Nearly a year after schools nationwide shuttered due to the coronavirus pandemic, some members of Congress are calling for an investigation into the impact of the closures on students with disabilities.

Four Republicans in the U.S. House of Representatives said Monday that they want to see a bipartisan investigation looking at the effects of the closures on children with disabilities as well as state and local compliance with federal special education law.

“Students with disabilities are falling behind. States and localities are not meeting even the minimal requirements. We are hearing from parents across the U.S. whose children with disabilities are bearing the greatest burden as schools remain closed,” reads a letter from Reps. Steve Scalise, R-La., James Comer, R-Ky., Virginia Foxx, R-N.C., and Cathy McMorris Rodgers, R-Wash.

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The correspondence was sent to Reps. Frank Pallone, D-N.J., James Clyburn, D-S.C., Carolyn Maloney, D-N.Y., and Bobby Scott, D-Va., all of whom chair key House committees.

The letter includes the experiences of three families of students with autism and Down syndrome who have struggled to access appropriate services for their children during the pandemic and emphasizes research suggesting that schools can reopen safely.

“The science is clear — it is safe to reopen schools. Getting all children back to full time, in-person instruction, especially those with special needs and disabilities, must be a bipartisan priority. If states or localities are violating federal civil rights laws to the detriment of students, they must be investigated, and their actions corrected,” the Republicans wrote.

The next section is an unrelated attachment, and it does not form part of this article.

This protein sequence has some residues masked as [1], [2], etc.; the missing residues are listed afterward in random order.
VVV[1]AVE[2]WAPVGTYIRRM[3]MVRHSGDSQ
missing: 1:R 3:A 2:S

The lawmakers said they are concerned that students with special needs are missing out on services and about the impact this may have on their mental health. They note that guidance from the Centers for Disease Control and Prevention indicates that a lack of in-person schooling “may disadvantage” those with disabilities.

“We urge a bipartisan oversight request to CDC and the National Institutes of Health (NIH) to provide data related to experiences of special education schools that have reopened or special education students that are attending school in person,” the letter states. “Further, the CDC and the NIH should provide studies on the impact of the COVID-19 pandemic on children with disabilities in the U.S. and other countries.”

Scott, the Democrat who chairs the House Education and Labor Committee, is “equally concerned about the impact the pandemic has had on students with disabilities,” according to an aide.

“That is why the chairman supports the American Rescue Plan, which will invest nearly $130 billion in safely reopening schools, including $3 billion in new funding for the Individuals with Disabilities Education Act,” the aide said, referring to a COVID-19 relief package making its way through Congress. “If Republicans want to support students with disabilities, they should vote in favor of the American Rescue Plan.”